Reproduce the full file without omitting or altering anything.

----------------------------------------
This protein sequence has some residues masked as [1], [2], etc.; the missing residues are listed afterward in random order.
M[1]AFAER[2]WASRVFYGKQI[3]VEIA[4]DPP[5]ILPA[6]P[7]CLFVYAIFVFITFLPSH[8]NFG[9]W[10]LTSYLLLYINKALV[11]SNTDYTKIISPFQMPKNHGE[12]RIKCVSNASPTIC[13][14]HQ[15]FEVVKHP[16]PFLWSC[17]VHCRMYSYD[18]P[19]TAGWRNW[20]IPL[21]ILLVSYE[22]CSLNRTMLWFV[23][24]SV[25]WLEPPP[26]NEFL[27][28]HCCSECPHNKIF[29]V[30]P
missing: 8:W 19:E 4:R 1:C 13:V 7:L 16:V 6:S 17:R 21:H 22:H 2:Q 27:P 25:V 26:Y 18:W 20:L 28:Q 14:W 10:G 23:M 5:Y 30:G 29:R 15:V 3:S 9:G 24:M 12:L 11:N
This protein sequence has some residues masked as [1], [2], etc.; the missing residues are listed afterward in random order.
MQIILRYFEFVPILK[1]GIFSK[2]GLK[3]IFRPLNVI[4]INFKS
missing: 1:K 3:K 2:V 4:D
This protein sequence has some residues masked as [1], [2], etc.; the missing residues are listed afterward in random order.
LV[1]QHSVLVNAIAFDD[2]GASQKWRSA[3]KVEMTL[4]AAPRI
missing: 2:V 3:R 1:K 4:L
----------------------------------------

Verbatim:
This protein sequence has some residues masked as [1], [2], etc.; the missing residues are listed afterward in random order.
M[1]AFAER[2]WASRVFYGKQI[3]VEIA[4]DPP[5]ILPA[6]P[7]CLFVYAIFVFITFLPSH[8]NFG[9]W[10]LTSYLLLYINKALV[11]SNTDYTKIISPFQMPKNHGE[12]RIKCVSNASPTIC[13][14]HQ[15]FEVVKHP[16]PFLWSC[17]VHCRMYSYD[18]P[19]TAGWRNW[20]IPL[21]ILLVSYE[22]CSLNRTMLWFV[23][24]SV[25]WLEPPP[26]NEFL[27][28]HCCSECPHNKIF[29]V[30]P
missing: 8:W 19:E 4:R 1:C 13:V 7:L 16:V 6:S 17:R 21:H 22:H 2:Q 27:P 25:V 26:Y 18:W 20:L 28:Q 14:W 10:G 23:M 5:Y 30:G 29:R 15:V 3:S 9:G 24:M 12:L 11:N
This protein sequence has some residues masked as [1], [2], etc.; the missing residues are listed afterward in random order.
MQIILRYFEFVPILK[1]GIFSK[2]GLK[3]IFRPLNVI[4]INFKS
missing: 1:K 3:K 2:V 4:D
This protein sequence has some residues masked as [1], [2], etc.; the missing residues are listed afterward in random order.
LV[1]QHSVLVNAIAFDD[2]GASQKWRSA[3]KVEMTL[4]AAPRI
missing: 2:V 3:R 1:K 4:L